Recount shows PCOS machines erred

FORMER Compostela mayor Ritchie Wagas lost 103 votes in the manual recount of ballots in court yesterday, but he proved his point: that a Precinct Count Optical Scan (PCOS) machine erred in counting votes in the 2013 election.

“I did not file the protest against (Mayor Joel) Quiño only to win but most importantly to prove that the past automated election was questionable and has damaged the integrity of the election,” Wagas said in the Regional Trial Court (RTC) 56.

That’s where the ballots from Barangay Lupa’s clustered precinct No. 26 were recounted.

RTC Branch 56 Judge Teresita Galanida said it was the second time Wagas proved a discrepancy in the PCOS machine count. He did the same when he filed a protest after the 2010 election, also against Quiño.

Lawyer Ernesto Rama, counsel of Wagas, told the court that the second protest is more glaring because the PCOS count showed 16 ballots for independent mayoral candidate Cudeta Cabahug. The revision showed there wasn’t any vote for her in that precinct.


But lawyer Guiller Ceniza, counsel for Quiño, said that although there were some imperfections of the automated system, the manual system had its flaws as well.

This year will only be the third automated elections in the country.

In the PCOS count during the May 13, 2013 election, the result for Precinct No. 26 in Barangay Lupa showed 72 votes for Wagas, 78 votes for Quiño and 16 votes for Cabahug.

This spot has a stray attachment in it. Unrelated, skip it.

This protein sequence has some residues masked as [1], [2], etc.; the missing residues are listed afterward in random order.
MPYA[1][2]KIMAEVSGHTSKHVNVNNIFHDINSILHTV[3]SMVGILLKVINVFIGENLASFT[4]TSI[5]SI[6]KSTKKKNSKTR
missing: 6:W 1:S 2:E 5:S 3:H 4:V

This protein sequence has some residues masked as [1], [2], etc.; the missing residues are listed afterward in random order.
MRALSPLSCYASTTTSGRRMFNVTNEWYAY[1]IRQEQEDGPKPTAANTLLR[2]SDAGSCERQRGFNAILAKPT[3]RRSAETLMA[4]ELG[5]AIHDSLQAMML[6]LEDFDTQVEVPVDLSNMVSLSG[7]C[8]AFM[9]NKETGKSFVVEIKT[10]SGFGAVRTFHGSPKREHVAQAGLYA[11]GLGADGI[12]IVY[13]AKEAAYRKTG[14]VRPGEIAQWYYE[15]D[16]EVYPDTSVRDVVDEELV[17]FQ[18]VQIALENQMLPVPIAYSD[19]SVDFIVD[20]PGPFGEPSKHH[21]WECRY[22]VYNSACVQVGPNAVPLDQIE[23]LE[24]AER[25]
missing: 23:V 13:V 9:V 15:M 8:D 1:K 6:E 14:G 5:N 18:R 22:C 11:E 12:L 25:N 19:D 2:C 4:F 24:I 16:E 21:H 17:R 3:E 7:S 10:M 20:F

In the manual count, Wagas got 175 votes, Quino had 206 votes, and Cabahug had none.

“How can we explain that? Does that mean that the PCOS machine supplied votes for a particular candidate? Whether this is governed by the rules of automation or manual counting, it is true that the PCOS machine counted some votes that were not there,” the judge said.

“That is a cause for alarm, Your Honor,” Ceniza replied.

As to the invalid votes, the court said there wasn’t much cause for concern. If less than 50 percent of the circle beside a candidate’s name is shaded, that ballot is considered invalid.

“The mystery of all mysteries is, why should the PCOS machine count 16 votes for Cabahug when the manual count would show that she did not get any vote at all?” Judge Galanida asked.

Wagas had protested the results in five ballot boxes. But because he has already achieved his purpose of proving that the PCOS machine erred, his camp decided to forgo the recount of the other four boxes.

The court-appointed revision committee composed of lawyer Pete Uliver O. Vercide as chairman, with lawyer Jerson T. Yangson and Renato L. Tejero as members, will submit its report to the court 10 days after they get a copy of the stenographic notes.

The court ordered Compostela Municipal Treasurer Cleofe S. Gonzaga and police escorts PO2 Gleen Rosal and SPO1 Dino Caputol to bring the five ballot boxes back to Compostela after the case was terminated yesterday.

Wagas said that based on the result of yesterday’s recount, he will urge One Cebu, headed by gubernatorial candidate Winston Garcia, and the United Nationalists Alliance (UNA) to file a petition with the Commission on Elections (Comelec) for a manual count at the precinct level.

In the May 9, 2016 elections, a random manual audit will be conducted in more than 700 precincts, or at least one precinct per legislative district, to check the accuracy of the Voting and Counting Machines.
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